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Tigers’ Spencer Turnbull was solid in his 2019 season debut

Turnbull got roughed up in fourth inning, but otherwise had an encouraging opening performance.

Spencer Turnbull delivers the pitch
Adam Dubbin / Bless You Boys

Despite taking the 3-0 loss to the Toronto Blue Jays on the road on Saturday, there is a lot to be optimistic about Spencer Turnbull’s 2019 debut performance. His four-seamer and power-sinker were operating with a lot of movement in the low-to-mid 90s. He offset those with his hard slider in the high-80s, and took his emerging 12-6 curveball a velocity notch lower, offering a fourth big punch. The Red Bull handled major league opposition very well for four of his first five innings — he just happened to get touched up a bit in the dreaded fourth, just like Matthew Boyd the day before.

Turnbull began the game with two straight impressive strikeouts — the first on a count that went full, with all of the strikes located in the zone on mid-90s sinker-fastballs. The second strikeout was induced on a sick, Verlander-esque 12-6 curveball that managed to both catch the zone and baffle the batter. Get a quick glimpse of those strikeouts below. The first is an overlay of the three fastballs that went for strikes against the leadoff batter.

Edited by Adam Dubbin / Property of

The next is just the lone third-strike breaking ball, snuggly located on the low-inside corner. I cannot confirm whether or not Jim Price minted it with the “yellow hammer” designation, but it is certainly deserving.

Edited by Adam Dubbin / Property of

The second inning was mostly unremarkable, with Spencer retiring the side in order on couple of ground outs and a lineout. The following clip is from his high fastball strikeout of Richard Ureña after battling to a full count to close out the third inning again in one-two-three fashion.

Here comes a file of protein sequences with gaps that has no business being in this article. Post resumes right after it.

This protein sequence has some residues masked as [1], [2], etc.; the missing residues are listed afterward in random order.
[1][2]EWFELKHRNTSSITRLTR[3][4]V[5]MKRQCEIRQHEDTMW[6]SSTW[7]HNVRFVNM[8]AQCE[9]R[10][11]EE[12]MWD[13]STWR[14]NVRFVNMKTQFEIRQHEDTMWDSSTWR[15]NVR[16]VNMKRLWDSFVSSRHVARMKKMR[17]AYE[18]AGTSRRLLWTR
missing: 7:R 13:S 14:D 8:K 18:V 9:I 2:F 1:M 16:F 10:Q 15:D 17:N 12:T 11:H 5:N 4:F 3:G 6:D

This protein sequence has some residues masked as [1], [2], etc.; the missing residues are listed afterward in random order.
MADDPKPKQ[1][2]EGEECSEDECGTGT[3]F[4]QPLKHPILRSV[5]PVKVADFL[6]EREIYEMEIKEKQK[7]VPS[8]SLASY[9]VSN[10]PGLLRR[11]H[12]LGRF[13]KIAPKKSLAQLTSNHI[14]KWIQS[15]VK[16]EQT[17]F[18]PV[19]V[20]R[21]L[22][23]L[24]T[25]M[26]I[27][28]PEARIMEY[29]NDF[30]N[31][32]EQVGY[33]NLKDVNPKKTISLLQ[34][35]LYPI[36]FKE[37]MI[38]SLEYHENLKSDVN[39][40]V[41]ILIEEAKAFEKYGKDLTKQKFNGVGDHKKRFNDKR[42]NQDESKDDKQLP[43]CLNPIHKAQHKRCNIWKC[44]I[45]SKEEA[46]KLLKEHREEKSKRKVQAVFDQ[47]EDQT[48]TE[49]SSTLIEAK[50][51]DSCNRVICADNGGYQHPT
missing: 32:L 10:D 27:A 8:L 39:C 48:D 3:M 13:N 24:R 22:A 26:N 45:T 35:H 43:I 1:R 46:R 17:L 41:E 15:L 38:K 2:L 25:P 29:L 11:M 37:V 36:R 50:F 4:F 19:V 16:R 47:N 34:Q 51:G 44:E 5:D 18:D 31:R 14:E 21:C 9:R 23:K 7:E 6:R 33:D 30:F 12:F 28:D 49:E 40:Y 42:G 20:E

Edited by Adam Dubbin / Property of

After that rough fourth inning, Turnbull would lead off the fifth inning with another swinging strike out on a filthy 87 mph slider in on the opposite-hander down near the dirt.

Edited by Adam Dubbin / Property of

Turnbull brought the breaking ball pain once more to end the side and his outing with another 87 mph fall-off-the-table slider that the batter could do nothing but flail at.

Edited by Adam Dubbin / Property of

Now take a look at Turnbull’s three biggest mistakes today — an opposite-field double to lead off the fourth inning by Brandon Drury, a full-count line-drive single up the middle by Billy McKinney, and the home run by Justin Smoak three batters later, also to the opposite field. Up until Drury’s hit, Turnbull had retired the first nine batters he faced in a row. Unfortunately, things got rough in a hurry for him in the fourth frame.

The lead-off double is shown below.

Edited by Adam Dubbin / Property of

Turnbull leaves the 94 mph fastball high and in the middle of the plate here, which he quickly paid for as the next batter would drive Drury home on a single after running the count full; that hitter was erased on a baserunning error, however, leaving Turnbull with empty bases.

Edited by Adam Dubbin / Property of

Again, Turnbull leaves his 93 mph fastball way up in the zone for the batter to feast on, driving in the first of three runs on him in the inning. Though it may look like Greiner is setting up low on these pitches, he consistently kept his glove close to the dirt while Spencer was on the mound.

After giving up a full-count walk to the following batter, Turnbull threw a curveball in a pitcher’s count that was not necessarily a poor decision, but the breaking pitch wandered too far back towards the middle of the plate while remaining above the knees, resulting in a laser line-drive off of the bat of Justin Smoak into the left field bullpen.

Edited by Adam Dubbin / Property of

Save for some questionable strike zone calls by the umpire and some command issues, Turnbull’s 2019 season debut started out as well as anyone could have expected. His four-seamer and sinker played well with his slider and curveball — there was no indication that he threw any true off-speed pitch, at least according to Jack Morris. But that four-pitch array by itself served him pretty well in his season opener.

Overall, Turnbull appears to have an arsenal that might play best in an “opener” role for the Tigers if the coaching staff is willing to be innovative. He struggled at times early on locating his pitches and both of his fastballs began to lose their liveliness closing in on the 80-pitch mark. Plus, he got hit hard in his second time through the top of the Blue Jays’ order. Of course, the season is just beginning and the pitchers are still getting stretched out, and so extrapolations from recent results should be taken with massive grains of salt.

As a more mature prospect at the age of 26, it is Turnbull’s time to shine. How high his ceiling rises will be a compelling storyline for Tigers fans as the season wears on.